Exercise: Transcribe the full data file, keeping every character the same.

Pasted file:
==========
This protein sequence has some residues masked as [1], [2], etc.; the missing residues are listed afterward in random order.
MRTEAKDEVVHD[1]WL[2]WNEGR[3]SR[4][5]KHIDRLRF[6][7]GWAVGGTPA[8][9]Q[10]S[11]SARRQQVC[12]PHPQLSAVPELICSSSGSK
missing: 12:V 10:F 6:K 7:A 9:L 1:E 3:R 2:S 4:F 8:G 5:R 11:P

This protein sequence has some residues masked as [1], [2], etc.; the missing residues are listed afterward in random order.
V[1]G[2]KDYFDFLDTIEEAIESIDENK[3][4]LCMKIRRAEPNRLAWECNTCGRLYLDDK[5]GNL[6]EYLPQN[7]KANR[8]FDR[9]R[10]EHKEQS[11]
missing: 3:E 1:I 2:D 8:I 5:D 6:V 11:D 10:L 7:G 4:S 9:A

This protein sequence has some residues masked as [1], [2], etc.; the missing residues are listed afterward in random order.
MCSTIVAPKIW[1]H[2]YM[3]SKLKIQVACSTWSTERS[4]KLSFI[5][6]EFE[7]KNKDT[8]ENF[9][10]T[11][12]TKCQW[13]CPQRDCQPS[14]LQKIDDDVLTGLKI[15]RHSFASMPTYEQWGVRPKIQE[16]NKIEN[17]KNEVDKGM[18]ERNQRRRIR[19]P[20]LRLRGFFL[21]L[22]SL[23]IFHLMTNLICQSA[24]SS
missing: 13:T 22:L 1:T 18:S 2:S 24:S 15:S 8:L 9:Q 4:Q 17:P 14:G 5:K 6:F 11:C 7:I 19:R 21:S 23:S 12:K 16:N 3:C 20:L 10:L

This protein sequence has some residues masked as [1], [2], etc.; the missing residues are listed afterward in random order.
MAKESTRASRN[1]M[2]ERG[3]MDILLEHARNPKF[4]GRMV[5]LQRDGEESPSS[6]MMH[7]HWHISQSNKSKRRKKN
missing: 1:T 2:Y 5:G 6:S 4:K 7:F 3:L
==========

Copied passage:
This protein sequence has some residues masked as [1], [2], etc.; the missing residues are listed afterward in random order.
MRTEAKDEVVHD[1]WL[2]WNEGR[3]SR[4][5]KHIDRLRF[6][7]GWAVGGTPA[8][9]Q[10]S[11]SARRQQVC[12]PHPQLSAVPELICSSSGSK
missing: 12:V 10:F 6:K 7:A 9:L 1:E 3:R 2:S 4:F 8:G 5:R 11:P

This protein sequence has some residues masked as [1], [2], etc.; the missing residues are listed afterward in random order.
V[1]G[2]KDYFDFLDTIEEAIESIDENK[3][4]LCMKIRRAEPNRLAWECNTCGRLYLDDK[5]GNL[6]EYLPQN[7]KANR[8]FDR[9]R[10]EHKEQS[11]
missing: 3:E 1:I 2:D 8:I 5:D 6:V 11:D 10:L 7:G 4:S 9:A

This protein sequence has some residues masked as [1], [2], etc.; the missing residues are listed afterward in random order.
MCSTIVAPKIW[1]H[2]YM[3]SKLKIQVACSTWSTERS[4]KLSFI[5][6]EFE[7]KNKDT[8]ENF[9][10]T[11][12]TKCQW[13]CPQRDCQPS[14]LQKIDDDVLTGLKI[15]RHSFASMPTYEQWGVRPKIQE[16]NKIEN[17]KNEVDKGM[18]ERNQRRRIR[19]P[20]LRLRGFFL[21]L[22]SL[23]IFHLMTNLICQSA[24]SS
missing: 13:T 22:L 1:T 18:S 2:S 24:S 15:S 8:L 9:Q 4:Q 17:P 14:G 5:K 6:F 11:C 7:I 19:R 21:S 23:S 12:K 16:N 3:C 20:L 10:L

This protein sequence has some residues masked as [1], [2], etc.; the missing residues are listed afterward in random order.
MAKESTRASRN[1]M[2]ERG[3]MDILLEHARNPKF[4]GRMV[5]LQRDGEESPSS[6]MMH[7]HWHISQSNKSKRRKKN
missing: 1:T 2:Y 5:G 6:S 4:K 7:F 3:L